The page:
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CNN LIVE EVENT/SPECIAL

Steps Taken to Contain SARS in Canada, U.S.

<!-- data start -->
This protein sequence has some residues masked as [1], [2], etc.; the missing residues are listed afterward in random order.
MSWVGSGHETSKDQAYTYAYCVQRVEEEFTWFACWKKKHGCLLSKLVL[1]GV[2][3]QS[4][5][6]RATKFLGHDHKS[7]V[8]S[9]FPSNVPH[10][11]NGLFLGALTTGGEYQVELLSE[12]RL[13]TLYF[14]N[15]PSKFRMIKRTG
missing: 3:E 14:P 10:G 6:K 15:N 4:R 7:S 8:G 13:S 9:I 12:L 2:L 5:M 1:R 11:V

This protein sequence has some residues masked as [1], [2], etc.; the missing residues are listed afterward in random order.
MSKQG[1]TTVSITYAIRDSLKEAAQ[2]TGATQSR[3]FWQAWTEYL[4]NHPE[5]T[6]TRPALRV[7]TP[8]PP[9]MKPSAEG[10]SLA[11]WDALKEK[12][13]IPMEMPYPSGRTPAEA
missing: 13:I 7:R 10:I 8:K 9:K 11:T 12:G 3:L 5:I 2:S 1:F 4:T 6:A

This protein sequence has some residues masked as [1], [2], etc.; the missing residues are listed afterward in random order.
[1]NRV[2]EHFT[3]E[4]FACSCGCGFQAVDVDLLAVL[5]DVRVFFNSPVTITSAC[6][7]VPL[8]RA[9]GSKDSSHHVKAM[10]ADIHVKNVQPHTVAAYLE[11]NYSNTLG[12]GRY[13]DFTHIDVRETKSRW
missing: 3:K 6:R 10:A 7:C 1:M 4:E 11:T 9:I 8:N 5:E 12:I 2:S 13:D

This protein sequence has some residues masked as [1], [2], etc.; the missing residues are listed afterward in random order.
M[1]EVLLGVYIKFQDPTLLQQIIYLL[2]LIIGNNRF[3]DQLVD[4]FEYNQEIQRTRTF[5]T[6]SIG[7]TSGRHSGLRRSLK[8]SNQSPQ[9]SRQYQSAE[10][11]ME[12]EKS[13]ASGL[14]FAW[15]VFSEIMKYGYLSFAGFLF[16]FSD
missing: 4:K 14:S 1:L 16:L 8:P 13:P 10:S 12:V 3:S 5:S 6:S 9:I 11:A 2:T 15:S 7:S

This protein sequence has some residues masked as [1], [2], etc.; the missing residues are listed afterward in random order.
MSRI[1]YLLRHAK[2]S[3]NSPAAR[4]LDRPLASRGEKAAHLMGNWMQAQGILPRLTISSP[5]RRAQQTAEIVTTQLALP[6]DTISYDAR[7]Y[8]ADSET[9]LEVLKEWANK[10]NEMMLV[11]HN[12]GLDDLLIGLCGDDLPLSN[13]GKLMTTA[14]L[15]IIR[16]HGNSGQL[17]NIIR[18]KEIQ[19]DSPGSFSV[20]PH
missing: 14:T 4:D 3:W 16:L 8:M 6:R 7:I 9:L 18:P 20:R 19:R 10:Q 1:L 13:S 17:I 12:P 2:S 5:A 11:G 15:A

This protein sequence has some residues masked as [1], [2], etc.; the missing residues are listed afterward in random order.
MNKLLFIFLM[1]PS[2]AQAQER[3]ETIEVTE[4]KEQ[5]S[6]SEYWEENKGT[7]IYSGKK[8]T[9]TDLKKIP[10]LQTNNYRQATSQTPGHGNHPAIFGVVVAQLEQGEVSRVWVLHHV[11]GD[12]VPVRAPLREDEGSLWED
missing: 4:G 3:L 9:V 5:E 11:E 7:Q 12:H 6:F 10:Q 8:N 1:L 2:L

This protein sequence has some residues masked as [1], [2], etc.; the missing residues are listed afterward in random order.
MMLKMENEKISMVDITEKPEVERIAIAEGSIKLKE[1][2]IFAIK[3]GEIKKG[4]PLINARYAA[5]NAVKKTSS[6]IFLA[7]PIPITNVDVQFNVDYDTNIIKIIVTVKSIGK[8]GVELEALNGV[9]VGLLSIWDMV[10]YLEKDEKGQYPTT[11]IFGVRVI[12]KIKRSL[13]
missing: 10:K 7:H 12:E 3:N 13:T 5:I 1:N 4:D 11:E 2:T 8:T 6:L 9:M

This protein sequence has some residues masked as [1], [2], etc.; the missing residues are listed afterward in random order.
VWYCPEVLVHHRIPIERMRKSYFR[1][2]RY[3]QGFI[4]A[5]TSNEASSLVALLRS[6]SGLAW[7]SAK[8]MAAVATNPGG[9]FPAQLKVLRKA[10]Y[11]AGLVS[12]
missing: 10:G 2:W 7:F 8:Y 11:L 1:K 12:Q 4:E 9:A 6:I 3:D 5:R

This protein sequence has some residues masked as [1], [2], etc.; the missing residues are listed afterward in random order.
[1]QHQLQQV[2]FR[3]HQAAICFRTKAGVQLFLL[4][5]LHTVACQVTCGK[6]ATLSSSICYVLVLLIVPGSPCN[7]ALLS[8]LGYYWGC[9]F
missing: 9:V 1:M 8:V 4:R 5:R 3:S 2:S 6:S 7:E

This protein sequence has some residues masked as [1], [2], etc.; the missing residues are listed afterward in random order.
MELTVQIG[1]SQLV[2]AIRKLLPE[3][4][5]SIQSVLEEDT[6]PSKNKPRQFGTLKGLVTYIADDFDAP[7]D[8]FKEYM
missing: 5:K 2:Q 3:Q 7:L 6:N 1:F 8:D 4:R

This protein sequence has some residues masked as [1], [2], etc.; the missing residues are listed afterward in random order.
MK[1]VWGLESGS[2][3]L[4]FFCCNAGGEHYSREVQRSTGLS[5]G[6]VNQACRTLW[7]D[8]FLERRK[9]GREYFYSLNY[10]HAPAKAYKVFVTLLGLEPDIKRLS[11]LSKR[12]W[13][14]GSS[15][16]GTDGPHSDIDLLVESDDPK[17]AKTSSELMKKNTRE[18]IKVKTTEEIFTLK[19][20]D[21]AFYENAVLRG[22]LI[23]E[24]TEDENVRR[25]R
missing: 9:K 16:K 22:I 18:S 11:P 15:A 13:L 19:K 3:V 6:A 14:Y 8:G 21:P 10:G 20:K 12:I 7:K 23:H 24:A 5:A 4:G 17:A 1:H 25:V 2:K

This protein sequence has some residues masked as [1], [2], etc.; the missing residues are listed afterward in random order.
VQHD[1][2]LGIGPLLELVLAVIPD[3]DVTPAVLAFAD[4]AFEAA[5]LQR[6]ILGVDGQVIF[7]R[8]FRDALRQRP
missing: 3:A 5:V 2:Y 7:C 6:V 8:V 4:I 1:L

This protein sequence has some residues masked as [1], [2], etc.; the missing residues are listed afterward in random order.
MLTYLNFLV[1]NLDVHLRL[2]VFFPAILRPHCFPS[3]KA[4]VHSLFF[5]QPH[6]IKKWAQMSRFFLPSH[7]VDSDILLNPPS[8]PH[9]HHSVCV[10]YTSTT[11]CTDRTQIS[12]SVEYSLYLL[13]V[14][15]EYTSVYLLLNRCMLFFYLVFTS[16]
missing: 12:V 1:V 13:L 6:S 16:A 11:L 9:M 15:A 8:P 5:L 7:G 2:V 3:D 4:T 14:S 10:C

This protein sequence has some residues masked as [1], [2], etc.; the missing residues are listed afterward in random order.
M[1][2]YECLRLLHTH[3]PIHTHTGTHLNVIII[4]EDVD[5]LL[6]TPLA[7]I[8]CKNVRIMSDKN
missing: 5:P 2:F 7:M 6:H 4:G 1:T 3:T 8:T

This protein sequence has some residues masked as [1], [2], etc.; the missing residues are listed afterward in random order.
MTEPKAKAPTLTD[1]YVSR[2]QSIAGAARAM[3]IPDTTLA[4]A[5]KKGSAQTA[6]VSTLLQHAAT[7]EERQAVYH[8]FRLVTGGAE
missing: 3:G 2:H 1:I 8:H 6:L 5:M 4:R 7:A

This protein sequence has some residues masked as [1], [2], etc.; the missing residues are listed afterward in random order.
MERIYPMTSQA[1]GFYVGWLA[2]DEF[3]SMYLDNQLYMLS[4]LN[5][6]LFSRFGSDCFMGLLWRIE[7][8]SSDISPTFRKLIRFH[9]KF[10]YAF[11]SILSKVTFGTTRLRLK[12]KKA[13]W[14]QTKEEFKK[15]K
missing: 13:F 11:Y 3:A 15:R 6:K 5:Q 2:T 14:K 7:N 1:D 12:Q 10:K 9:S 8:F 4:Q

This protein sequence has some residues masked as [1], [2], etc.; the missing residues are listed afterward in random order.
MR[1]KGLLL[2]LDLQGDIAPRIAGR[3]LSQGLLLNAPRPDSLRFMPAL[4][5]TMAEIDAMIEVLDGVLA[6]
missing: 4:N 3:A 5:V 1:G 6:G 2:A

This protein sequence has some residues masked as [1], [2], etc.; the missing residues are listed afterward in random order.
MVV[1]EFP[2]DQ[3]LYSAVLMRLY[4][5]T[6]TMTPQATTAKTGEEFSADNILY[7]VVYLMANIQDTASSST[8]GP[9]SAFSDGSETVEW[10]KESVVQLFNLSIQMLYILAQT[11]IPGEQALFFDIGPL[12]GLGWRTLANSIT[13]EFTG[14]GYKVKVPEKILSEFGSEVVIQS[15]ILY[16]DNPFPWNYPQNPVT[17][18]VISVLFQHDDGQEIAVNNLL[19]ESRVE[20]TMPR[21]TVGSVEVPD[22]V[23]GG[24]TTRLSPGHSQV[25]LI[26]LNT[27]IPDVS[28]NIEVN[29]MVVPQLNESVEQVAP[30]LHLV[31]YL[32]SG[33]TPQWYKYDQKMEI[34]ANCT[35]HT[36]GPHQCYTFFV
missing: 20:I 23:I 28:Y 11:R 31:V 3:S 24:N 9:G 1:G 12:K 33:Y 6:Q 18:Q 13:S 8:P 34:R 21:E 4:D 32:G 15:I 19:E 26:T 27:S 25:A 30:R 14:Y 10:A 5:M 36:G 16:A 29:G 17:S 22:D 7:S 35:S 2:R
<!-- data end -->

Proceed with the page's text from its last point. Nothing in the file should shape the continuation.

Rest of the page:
Aired April 22, 2003 - 14:05 KYRA PHILLIPS, CNN ANCHOR: I am told now we are going to take you live to the CDC, where that press conference is getting ready to begin. Right now, with regard to the SARs epidemic -- let's listen in. DR. JULIE GERBERDING, DIRECTOR, CDC: (UNINTELLIGIBLE) is also reporting a total of 229 deaths and a case fatality rate of 5.9 percent. Looking at SARS from the international perspective, we remain sobered by the ongoing transmission in Hong Kong, China, and probably Singapore. We also see countries where there has been at least some successful containment. And it looks like progress is being made in a number of fronts in that regard. Here in The United States, we are continuing to cast a very broad net in terms of decisions about isolation. So although we have distinguished between probable and suspected cases in our reporting format, we are continuing to recommend the same standard of isolation for both suspect and probable cases to be sure that we get everybody properly isolated as early as possible in the course of their illness and do everything we can to prevent transmission to others. And let me just review for you what the domestic priorities are for us at this point in time. First and foremost, case detection remains an extremely important component of all of this. So we are continuing to alert inbound travelers to the United States from the areas of the world where ongoing transmission is still occurring. And that includes travelers incoming from mainland China, from Hong Kong, from Taiwan, from Vietnam, from Singapore, and from Toronto, Canada. Specifically with respect to Toronto, we are working with the Health Canada officials to provide an alert to travelers coming into the country -- who have been in the Toronto area. This alert is being distributed at Toronto International Airport, and over the next week, we anticipate beginning the process of providing this alert to people traveling by land across the major highways connecting U.S. and Toronto. And we'll also be looking at if and when we need to be doing that for train passengers as well. This is the mechanism to simply alert people to the fact that that is a community where SARS is being transmitted and that if an individual becomes ill within ten days of their last point of contact, they should contact their medical provider. That's one very important component of identifying, at the earliest possible moment, people who might be coming down with SARS. The next very important component of our containment here in The United States is initiating the appropriate isolation of SARS patients as soon as they are suspected. And we are specifically advising travelers or others who know they have been in contact with SARS patients to not just show up in the doctor's office but to call ahead and alert the healthcare delivery systems so that the infection control precautions can be ready for them when they arrive and that healthcare workers will not be unprotected at the point of first contact in the medical care environment. This is working well already. We have been hearing reports about medical care facilities that have put up large signs in the emergency room and immediately assess patients with a travel history and institute the isolation steps -- prior to obtaining the full medical history so that they can be sure that the healthcare providers are afforded the best possible protection and that the individual patient is given the best possible timely care in the medical environment. Another very important component of our containment here is to make sure that household contacts or other face-to-face contacts of patients with SARS are in an active monitoring program during the ten- day period of time after their last exposure, where they might possibly come down with the illness. And so we have asked health departments across the country to develop methods for actively monitoring exposed persons. We're not asking exposed persons to be quarantined but we are asking that they participate in some kind of a regular evaluation so that if they develop any of the early symptoms of SARS, they will contact a healthcare provider and then go through that process of coming in and getting seen. The earliest signs of SARS include not only fever but, in addition, other evidence of respiratory illness, including dry cough, headache, fatigue, muscle aches, and so on and so forth. So those could be the earliest signs in someone who has traveled to one of the affected areas. That would be an indication for further assessment or at least a call to a clinician. We are also interested in getting some input from our expert advisory committees about whether there are any circumstances where additional quarantine measures or additional precautions need to be taken. For example, if a healthcare worker has unprotected exposure to a SARS patient -- for example. while inserting a ventilator tube for mechanical ventilation, which would be a procedure that could involve direct face-to-face contact with infectious body fluids -- there may be additional steps for those healthcare workers to take during a period of potential incubation to be absolutely sure that they don't acquire the infection or don't have a risk of passing it on to others. So we have already provided some advice for managing potentially exposed healthcare personnel, but we are going to be asking for input today and this week to see whether or not there are additional steps that should be taken to assure that we're doing everything we can to limit any spread of this illness here in the states. But also, I would like to say that we talked a little bit about this epidemic. We still have no capacity to predict where it's going or how large it's ultimately going to be. I think the good news is that we do see effective containment in some areas, and some measures do seem to be very successful. I think we're also very sobered by the ongoing transmission in parts of the world, including Hong Kong where very, very appropriate public health steps have been taken, and yet the epidemic is continuing to evolve there. So it's too soon to predict where it's going to go. We must remain vigilant here. The last thing that we can do at this point in time is relax and say, well, thank goodness we don't have very many probable cases in The United States and, therefore, maybe we're not ever going to have any subsequent spread so that we don't need to be doing the things that we're doing now. This is exactly the time where we need to continue to do what we're doing and learn our lessons from what we are observing in the other countries who are working on this problem. And I would say -- just not entirely parenthetically -- that the Canadian health officials are doing an absolutely outstanding job in Canada. Today, a team of experts from CDC have gone, at the invitation of Health Canada, to provide additional technical support for the efforts underway in Toronto, and these individuals will be specifically focusing on protection in the healthcare setting and looking at the kinds of isolation and safety precautions that would be most useful there. We have also a large number of evaluations and assessments going on at CDC in conjunction with our state and local health partners across The United States -- as well as in conjunction with the WHO teams in the various countries that are affected. And these projects are really trying to answer some of the really important questions that will help us understand where is this going to go and why is it unfolding the way it's unfolding. Some of those questions include -- why are some patients apparently more infectious or more capable of serving a source of infection to others than most patients are? How long does a person remain infectious after they acquire the illness? What are the factors that determine who gets very sick and develops the full-blown pneumonia and who has the relatively mild form of the illness? What's the long-term followup of patients who have recovered from SARS? Do they fully recover? What is their health status on an ongoing basis? And I think, also importantly, what are the things that we as a public health agency can do to be effective at communicating common sense and prudent recommendations from a public health perspective without causing unnecessary fear and panic or overreaction in the public? And what can we be doing to address the stigma and the bias that's still ongoing in some of the affected communities? So we are working very hard to get these questions answered. At the same time, we're working with the private sector and our partners in the federal government to continue to test anti-viral compounds and to initiate additional strategies for identifying a test protocol for the infection. A lot of progress has been made very quickly, but there still is a great deal to learn and a great deal to do. And unfortunately, we're not out of the woods yet. So we will be continuing to provide you updates on an ongoing basis as we move forward. Let me take some questions now from the reporters on the floor -- Marin (ph). MARIN MCKENNA, REPORTER, "ATLANTA JOURNAL-CONSTITUTION": Thanks for doing this. Marin McKenna, "Atlanta Journal-Constitution." Two questions springing from the outbreaks in Hong Kong and Toronto. First, Health Canada is saying today that they've been given results of the study conducted by CDC that indicates that the SARS virus survives on surfaces for up to 24 hours, and I'm wondering if you could address that study and tell us some more about those results. And secondarily, both Toronto Public Health and the Hong Kong Department of Health have said that they're seeing very high rates of diarrhea in their patients, 24 percent in Toronto and over 60 percent in the Aimway (ph) Gardens outbreak in Hong Kong. And I'm wondering whether you are contemplating making any changes in your case definition or addressing that particular aspect of the clinical presentation. GERBERDING: Thank you. Before I answer your question, I just wanted to alert the people who are trying to call in on the phone that we understand there has been some delay in reporters being able to access through the phone system, so we'll take that into consideration and do our best to make sure they get a chance to queue in for Q&As. With respect to the your question about the longevity of Coronavirus on surfaces, we've known for a long time that Coronaviruses can survive on external surfaces for several hours. And I'll ask Dr. Hughes to amplify the data on that particular point from the NCID perspective. While he's preparing to do that, I'll take your other question -- which relates to diarrhea. We have known that diarrhea could be a symptom of this illness from the very first cases that were presented. I think the initial report showed something like a 10 percent prevalence of diarrhea in the early reports. Coronaviruses in many animal and bird species, actually, primarily cause gastrointestinal infection and diarrhea so it's not surprising to see that in here. The problem is, like some of the other symptoms, diarrhea is a very nonspecific finding. I'm not aware that we've seen it as the only presentation. So it's part of the constellation of the fever and the respiratory illness. A variable proportion of patients have also had diarrhea, and I think that is worth noting and something that we'll be looking at in our case control studies to see whether that correlates with any clues about how it's being spread or what the risk factors for severe disease are. But for right now, it's not in and of itself an important component or an indication for changing the case definition. Let me introduce Dr. Jim Hughes, the director of the National Center for Infectious Disease, who will provide some more perspective on the first question. DR. JIM HUGHES, DIRECTOR, NATIONAL CENTER FOR INFECTIOUS DISEASE: Yes, thank you. The question relating to environmental survival of Coronaviruses -- there has been limited studies over the years looking at other Coronaviruses that cause colds in humans, and reports have indicated that one of those viruses has been able to survive on a surface for up to three hours and the other one for up to an hour. That was one study. There is work now in WHO collaborating laboratories -- and some of them looking at persistence of this agent. We haven't done that yet here ourselves. But in one of the other WHO labs, that work has been done that suggested perhaps a longer period of survival in the environment. But I understand that study is actually being repeated at the moment. So I would say -- stay tuned. We don't have definitive data yet. But it is an important question that needs to be addressed. GERBERDING: Take a question there. JOHN SHIREK, REPORTER, WXIA, CHANNEL 11, ATLANTA: Thank you, Dr. Gerberding. I'm John Shirek with WXIA, Channel 11 in Atlanta. Regarding your information about the notices that are going out to travelers at the airport in Toronto, what consideration have you had about giving notices to people who are traveling to some of the affected areas -- for example, people here at Hartsfield Airport who might be going to Toronto or Singapore or Hong Kong? GERBERDING: There is a difference between the message that's for the outbound passengers -- as opposed to the message for the inbound passengers. The yellow alert card that looks like this is the standard format that we're using for arriving passengers. And this is the message that says you've been someplace where SARS is a problem, and if you get sick, see your clinician. And likewise, there is a message to clinicians here. In addition to that, CDC and the State Department issue various kinds of advice to outbound travelers. One kind of advice is called a health alert. And that's just simply a heads up. There's a health problem in the area where you may be traveling. You need to be aware of it. Perhaps there are some special things that you need to do to protect yourself if you're going there. And we have issued a health alert to travelers to Toronto, Canada. And that health alert basically says -- no reason to stay home. But if you're going there, be aware that SARS is present in some settings in the community and you may wish to avoid the hospital environment or the health care environment, for example, because that's one of the places where there has been transmission. So it is not advice to not travel but it's simply information and some practical measures that people can do to protect themselves. A different level of advice to outbound passengers is a travel advisory. And we also have travel advisories for SARS. These are now in effect for China, including mainland China, as well as the Hong Kong special administrative region, Hanoi, and Singapore. And these outbound advisories right now are saying please avoid non-essential travel to these areas because there is ongoing transmission in the community that is not linked back to the initial cases. We can't exactly predict where the cases are present or where the hazard might be. And, therefore, it's in your best interest to not go there if you don't need to. Let me take a telephone question, please. UNIDENTIFIED FEMALE: And thank you. And we do have a question from the line of Helen F. Brunzwell (ph) with the Canadian press. Please go ahead. HELEN F. BRUNZWELL (PH), REPORTER, CANADIAN PRESS: Thank you very much for taking my call. You sent a team of people up to Toronto today, I guess. A couple of weeks ago, the Toronto health authorities were saying that they were asking -- had made a request a couple of times to have assistance from the CDC and that hadn't been acquiesced to. And I'm wondering what's the difference now. I'm also curious about the Coronavirus. We heard this morning from the head of the National Microbiology Laboratory in Winnipeg -- that they're only finding evidence of Coronavirus in about 40 percent of speciments from people who have probable or suspect SARS, and they're finding it in some people who don't have any signs of the disease. So I'm curious if you could give us an idea of what kind of figures you're finding in your labs and why you seem to really really believe that the Coronavirus is the causative agent. GERBERDING: First, to answer your first question, which is the timing of the arrival of the CDC teams in Toronto. First of all, very early on Health Canada from a national perspective assigned a Canadian to the operations center at CDC, and we, in turn, subsequently assigned a CDC employee to work in the operation in Canada so that we would have a communication exchange and be able to share information rapidly. In addition, there was, at various levels, some requests from Toronto for CDC technical assistance, but our system of exchanging scientists works through the federal government in Canada, and so Health Canada made a request to have additional technical assistance, and we are certainly willing to do what we can in any way that we can to assist. So it's a difference between working through the province and working through the national system. And our responsibility at CDC is to work through the federal health officials in Canada. With respect to the second question about the association of Coronavirus and the condition known as SARS, there are several reasons why not all patients have evidence of Coronavirus. First and foremost is probably because they don't have SARS and they don't have Coronavirus infection. They have some other respiratory illness that's caused by something else. Another explanation is that although we have tests that can identify it when it's present, we don't know how sensitive they are. If they are not very sensitive, there may be patients who really have infection but the test is negative because it just doesn't have the sensitivity to pick it up. Another reason is the timing of the specimens. We know, for example, even with influenza, which is an illness that we have very good tests for, if we don't do certain tests early in the course of influenza, the tests are too negative. They're just simply done too late. So there are many reasons and, of course we want to get answers to those questions. One test that will probably help us out in the long run is the antibody test because, in general, antibody tests are a good marker of actual infection with an agent, but these tests don't tell us that information until several weeks after the infection is already present. So it's going to take us awhile to get all those samples and put all of the different test results together with the clinical conditions of the patient and come up with a more precise understanding of the utility of the test but also the spectrum of illnesses that present with the SARS syndrome, which may or may not actually be caused by this virus. Let me take another telephone question. Then, I'll come back to the reporters on the floor. Thank you. Question from the phone, please? UNIDENTIFIED FEMALE: Yes, ma'am. And we do have a question from the line of Kelly Patrick with the "Toronto Globe and Mail." Please go ahead. KELLY PATRICK, REPORTER, "TORONTO GLOBE AND MAIL": (UNINTELLIGIBLE) tell me a little bit more about your plans to issue advisories at the land crossings -- as opposed to just the Toronto International Airport. If you would tell me where you intend to issue those handouts and when you intend to start doing it. GERBERDING: Yes. The question about the health alerts for travelers coming to the United States from Ontario and Toronto. The airport has been doing this for some time, and we will be initiating at land crossings a form of alerting that will utilize the same card and the same information. There are two very large bridges between Ontario and the U.S. I think those are in Detroit and Buffalo. And there are two smaller major thoroughfares where the majority of traffic back and forth moves. And so those four intersections between the two countries will be the primary place for distributing these health alerts. At least that's the plan right now. It's going to take a little while to get these organized and printed and moved and translated and get the mechanisms up in place to distribute them. But if we -- if all goes as we plan -- we should be able to initiate that later this week. Let me take a question here. BETSY MCKAY, REPORTER, "THE WALL STREET JOURNAL": Thanks, Dr. Gerberding. Betsy McKay from "The Wall Street Journal." I was wondering if you could update us on the question of treatment -- if you could give us a little more detail about what treatment options are being considered in terms of anti-virals and what, if anything, seems promising. Along with that question, there seem to be some reports from Hong Kong that the treatment of ribavirin and steroids may be harming some patients more than helping them. I am just wondering if you could comment -- anything you know about that. GERBERDING: Right now, we don't have any scientific evidence to suggest that any form of specific treatment for SARS is effective. There were initial reports primarily from Asia that seemed to indicate patients might do better if they'd receive ribavirin and steroids. But in retrospect, that was very anecdotal information and probably not supportable by the broader experience that they've been having there recently. And ribavirin is a drug that does have some serious side effects -- including hemolytic anemia and other complications. We also know from the early results of the viral testing studies that there doesn't seem to be any activity of ribavirin in the methods that are being tested right now against this particular Coronavirus. So far, we don't have any leads on an anti-viral compound. But the Department of Defense laboratory and the NIH are working in partnership with us to look at as many compounds as we can very quickly. And so, if we get any clinically promising compounds, we will -- of course -- work hard to get them into a clinical trial or an investigational drug protocol so that we can check them out. This is not going to happen fast. I think there was a question here also. TRACY FLANAGAN, REPORTER, FOX 5 NEWS, ATLANTA: Yes. Hello, Doctor. I'm Tracy Flanagan with Fox 5 News in Atlanta. I have two questions. First of all, could you hold up the yellow card again so we can get a shot of that? GERBERDING: We can even give you one. The yellow card looks like this. It comes in several languages. And the cards that are in print right now have expanded from the various Asian languages that are on here to include Spanish and French as well so that we're trying to get them out in as many different formats as possible. FLANAGAN: The other question I had was... PHILLIPS: The last thing we can do is relax -- those words from CDC chair, Dr. Julie Gerberding. If you're just tuning in, you've been watching a live press conference from the CDC in Atlanta, Georgia. It continues to be an uphill battle. That's how officials are describing this attempt to get a handle on the spread of SARS. Just can't predict where it's going, according to Dr. Gerberding. Right now, China and Hong Kong report at least 10 more deaths from the Severe Acute Respiratory Syndrome. Just today in The United States, we're told, there have been 39 suspected SARS so far. No deaths reported.   ET